Bullies Of The Feeders

This morning I was distracted from my reading by activity on the bird feeders.

Goldfinches, as usual, spilled more seed than they consumed;

they had to wait their turn on the sunflower seeds

as did dunnocks on the suet balls, where, until recently, with sparrows, they had ruled the roost.

Now the starlings, with their fluid speckled iridescence,

are the dominant bullies of the feeders.

On this chilly, dull, afternoon, Jackie worked at clearing the Oval Bed which contains this plant interred last year that has lost its label to the winds;

and placing pansies in the iron urn. This container was full of vine weevils which she had to extract before adding fresh compost and pansies. The additional flora she would normally have included at this time are unavailable because they are dying in closed garden centres on account of coronavirus regulations. Many of these outlets will not survive.

This evening we dined on Jackie’s rustic chicken and vegetable soup followed by her delicious

amber dried fruit lattice pie and custard.

 

 

Keeping Their Distance

In recent days goldfinches have joined the ranks of birds swooping on the feeders.

We think we may be harbouring an extra long tailed variety.

Mum’s care home is now in total lockdown. Several of us telephoned her in turn.

I believe that is now widespread. Jackie photographed this conversation through a  window at Barton on Sea. The son had left flowers at the door.

The cliff top grassed area was as crowded as any other spring Sunday afternoon, except that all the groups appeared to be keeping their distance from others.

Mudeford harbour was even more crowded, yet people picnicked

and played;

walked dogs;

and occupied benches in company

or in solitude.

Gulls simply winged it overhead or

over the shore at low tide,

while a pack of motor cyclists came along for the ride.

Turning inland,

on Braggers Lane

a jogger maintained his solitude.

Across the landscape in a roughly central position stands All Saints Church, Thorney Hill.

Pools still line Forest Road near Holmsley,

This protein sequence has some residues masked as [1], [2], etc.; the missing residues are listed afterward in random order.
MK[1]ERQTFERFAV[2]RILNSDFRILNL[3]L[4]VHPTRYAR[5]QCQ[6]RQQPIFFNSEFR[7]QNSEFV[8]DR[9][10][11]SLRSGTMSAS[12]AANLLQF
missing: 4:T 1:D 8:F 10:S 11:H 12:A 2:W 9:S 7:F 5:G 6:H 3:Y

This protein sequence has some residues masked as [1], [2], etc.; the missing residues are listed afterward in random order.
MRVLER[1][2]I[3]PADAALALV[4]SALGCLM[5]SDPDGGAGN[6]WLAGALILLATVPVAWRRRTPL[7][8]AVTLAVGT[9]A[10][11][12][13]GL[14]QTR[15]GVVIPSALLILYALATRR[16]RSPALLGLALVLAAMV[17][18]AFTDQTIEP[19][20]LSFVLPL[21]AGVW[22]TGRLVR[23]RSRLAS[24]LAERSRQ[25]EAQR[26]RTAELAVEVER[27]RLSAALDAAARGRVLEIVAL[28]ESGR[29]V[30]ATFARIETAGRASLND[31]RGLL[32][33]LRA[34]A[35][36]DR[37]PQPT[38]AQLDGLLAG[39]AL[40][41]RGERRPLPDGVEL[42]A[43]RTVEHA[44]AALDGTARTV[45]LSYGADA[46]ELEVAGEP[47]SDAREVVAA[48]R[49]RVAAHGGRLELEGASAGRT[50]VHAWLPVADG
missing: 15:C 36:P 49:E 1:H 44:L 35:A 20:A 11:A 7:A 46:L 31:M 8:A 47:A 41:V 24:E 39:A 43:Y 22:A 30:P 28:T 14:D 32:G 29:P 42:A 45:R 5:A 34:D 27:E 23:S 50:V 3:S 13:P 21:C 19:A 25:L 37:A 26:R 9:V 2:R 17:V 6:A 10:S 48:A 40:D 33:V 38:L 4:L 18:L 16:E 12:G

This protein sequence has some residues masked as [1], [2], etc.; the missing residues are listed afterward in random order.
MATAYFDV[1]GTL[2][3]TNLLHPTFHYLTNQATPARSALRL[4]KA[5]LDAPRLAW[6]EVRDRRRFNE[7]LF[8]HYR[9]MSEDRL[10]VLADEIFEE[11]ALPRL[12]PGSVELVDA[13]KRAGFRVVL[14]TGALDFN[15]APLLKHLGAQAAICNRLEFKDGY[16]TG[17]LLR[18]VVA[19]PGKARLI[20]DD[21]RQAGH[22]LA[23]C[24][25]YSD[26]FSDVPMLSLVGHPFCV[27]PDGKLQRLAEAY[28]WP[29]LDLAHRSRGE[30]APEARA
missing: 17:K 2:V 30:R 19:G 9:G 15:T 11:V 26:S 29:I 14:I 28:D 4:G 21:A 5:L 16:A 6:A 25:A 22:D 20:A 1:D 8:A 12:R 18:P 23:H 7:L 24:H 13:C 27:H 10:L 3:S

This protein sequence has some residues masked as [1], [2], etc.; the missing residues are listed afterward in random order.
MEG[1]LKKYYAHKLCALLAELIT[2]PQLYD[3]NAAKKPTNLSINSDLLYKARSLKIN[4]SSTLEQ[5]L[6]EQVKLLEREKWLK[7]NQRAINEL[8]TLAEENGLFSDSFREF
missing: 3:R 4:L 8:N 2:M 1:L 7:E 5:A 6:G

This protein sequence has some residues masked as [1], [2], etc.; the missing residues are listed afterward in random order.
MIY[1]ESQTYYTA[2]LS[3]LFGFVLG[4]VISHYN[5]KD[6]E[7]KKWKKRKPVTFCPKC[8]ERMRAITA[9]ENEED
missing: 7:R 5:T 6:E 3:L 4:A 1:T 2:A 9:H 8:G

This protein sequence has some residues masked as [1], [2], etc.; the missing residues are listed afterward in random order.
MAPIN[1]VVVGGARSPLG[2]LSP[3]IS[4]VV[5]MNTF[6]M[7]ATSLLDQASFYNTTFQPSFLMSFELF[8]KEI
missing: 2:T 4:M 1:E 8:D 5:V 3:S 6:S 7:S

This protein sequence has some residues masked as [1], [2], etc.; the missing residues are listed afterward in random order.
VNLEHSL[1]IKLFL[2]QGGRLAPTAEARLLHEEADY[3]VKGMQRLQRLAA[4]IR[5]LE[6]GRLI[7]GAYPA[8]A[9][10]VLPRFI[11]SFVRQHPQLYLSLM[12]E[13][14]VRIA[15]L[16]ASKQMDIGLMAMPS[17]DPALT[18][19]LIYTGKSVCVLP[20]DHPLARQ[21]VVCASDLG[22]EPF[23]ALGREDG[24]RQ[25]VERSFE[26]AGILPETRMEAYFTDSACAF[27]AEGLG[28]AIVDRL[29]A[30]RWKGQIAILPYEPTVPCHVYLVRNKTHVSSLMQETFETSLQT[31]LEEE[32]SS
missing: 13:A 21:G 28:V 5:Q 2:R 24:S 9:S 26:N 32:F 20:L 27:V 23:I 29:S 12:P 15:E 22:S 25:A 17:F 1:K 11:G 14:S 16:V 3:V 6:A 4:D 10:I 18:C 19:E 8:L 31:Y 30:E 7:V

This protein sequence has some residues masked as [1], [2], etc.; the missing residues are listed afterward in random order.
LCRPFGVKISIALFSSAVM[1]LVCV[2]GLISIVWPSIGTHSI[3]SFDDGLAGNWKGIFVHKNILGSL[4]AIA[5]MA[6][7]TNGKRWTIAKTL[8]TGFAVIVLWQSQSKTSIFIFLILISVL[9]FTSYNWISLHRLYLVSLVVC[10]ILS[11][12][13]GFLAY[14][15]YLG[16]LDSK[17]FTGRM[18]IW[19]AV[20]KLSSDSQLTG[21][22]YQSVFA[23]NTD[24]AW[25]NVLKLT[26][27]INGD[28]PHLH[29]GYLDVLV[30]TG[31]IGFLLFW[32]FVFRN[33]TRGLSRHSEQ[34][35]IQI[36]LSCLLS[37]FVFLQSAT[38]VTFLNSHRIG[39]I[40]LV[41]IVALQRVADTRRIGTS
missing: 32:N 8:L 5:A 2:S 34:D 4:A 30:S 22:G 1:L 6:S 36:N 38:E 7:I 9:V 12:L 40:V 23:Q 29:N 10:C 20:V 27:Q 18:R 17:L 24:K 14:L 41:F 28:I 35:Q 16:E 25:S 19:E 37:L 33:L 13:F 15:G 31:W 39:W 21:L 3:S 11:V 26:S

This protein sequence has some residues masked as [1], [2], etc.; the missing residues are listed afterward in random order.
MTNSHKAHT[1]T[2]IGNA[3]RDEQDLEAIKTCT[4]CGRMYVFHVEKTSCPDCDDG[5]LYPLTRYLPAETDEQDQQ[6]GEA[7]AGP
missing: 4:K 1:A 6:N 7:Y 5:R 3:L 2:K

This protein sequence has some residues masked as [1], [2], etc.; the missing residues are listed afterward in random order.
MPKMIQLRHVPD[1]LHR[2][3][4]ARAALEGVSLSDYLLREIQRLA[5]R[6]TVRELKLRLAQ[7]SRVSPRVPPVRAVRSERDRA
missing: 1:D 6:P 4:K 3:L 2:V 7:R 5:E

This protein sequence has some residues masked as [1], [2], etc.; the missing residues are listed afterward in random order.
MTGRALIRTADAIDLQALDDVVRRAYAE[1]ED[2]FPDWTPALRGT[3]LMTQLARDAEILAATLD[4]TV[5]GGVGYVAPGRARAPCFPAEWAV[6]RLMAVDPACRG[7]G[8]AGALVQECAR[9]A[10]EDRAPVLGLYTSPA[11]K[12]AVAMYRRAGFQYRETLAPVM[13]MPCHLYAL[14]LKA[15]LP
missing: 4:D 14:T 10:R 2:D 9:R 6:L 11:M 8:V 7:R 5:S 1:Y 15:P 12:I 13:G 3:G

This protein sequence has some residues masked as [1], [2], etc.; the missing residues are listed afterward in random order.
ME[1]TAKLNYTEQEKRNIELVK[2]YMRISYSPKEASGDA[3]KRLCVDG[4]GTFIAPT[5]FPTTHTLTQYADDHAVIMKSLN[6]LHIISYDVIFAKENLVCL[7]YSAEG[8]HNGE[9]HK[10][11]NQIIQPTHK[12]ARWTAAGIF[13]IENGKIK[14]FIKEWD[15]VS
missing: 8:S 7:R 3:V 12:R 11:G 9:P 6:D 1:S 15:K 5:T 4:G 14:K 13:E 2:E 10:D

where ponies ponder,

graze,

and reflect.

Early this evening Jackie nipped out to photograph Elusive Eric the pheasant, who evaded her, so she settled for

primroses,

cyclamen,

the Cryptomeria Bed,

the Dragon Bed,

 daffodils and wood anemones.

This evening we dined on succulent duck breasts roasted with new potatoes; with crunchy cauliflower, carrots, and Brussels sprouts. Jackie drank Hoegaarden and I drank more of the El Zumbado Garnacha Syrah, this time 2018 vintage.

 

In The Hedgerow

Just a few yards down Downton Lane was enough of an amble for me this morning. Close inspection of the hedgerow revealed various insects soaking up the soporific sunshine.Hoverfly 1FlyInsectHoverfly 2 Hoverfly 3 See if you can spot them. The first two are easy. If in difficulty click on the imagos’ images. (WordPress didn’t like the first piece of this alliteration. It persisted in changing it to the second. An alternative plural of imago is imagines. The site would have been happy with that). Apart from the ordinary fly, I think the others are all hoverflies masquerading as something more harmful. Holly leaves and seeds in a web Holly blossom The hollies are sprouting new leaves and blossom. Spiders keep out of sight of probing lenses. One has only trapped dandelion seeds in its web. Wild strawberry

Struggling through the ground ivy are what I take to be wild strawberries.

Rose garden stage 1

At home Aaron has begun to lay the projected rose garden paths.

A pair of goldfinches has taken to joining us for dinner. Note the male’s bright red poll. We enjoyed Jackie’s beef stew; boiled potatoes, cauliflower, and carrots; and roasted peppers, onions, and garlic, followed by sticky toffee pudding and cream.Goldfinches

The birds preferred their niger seed. I drank Madiran Reserve de Tuguets 2012. Jackie drank water from the fridge. Our visitors possibly drank later.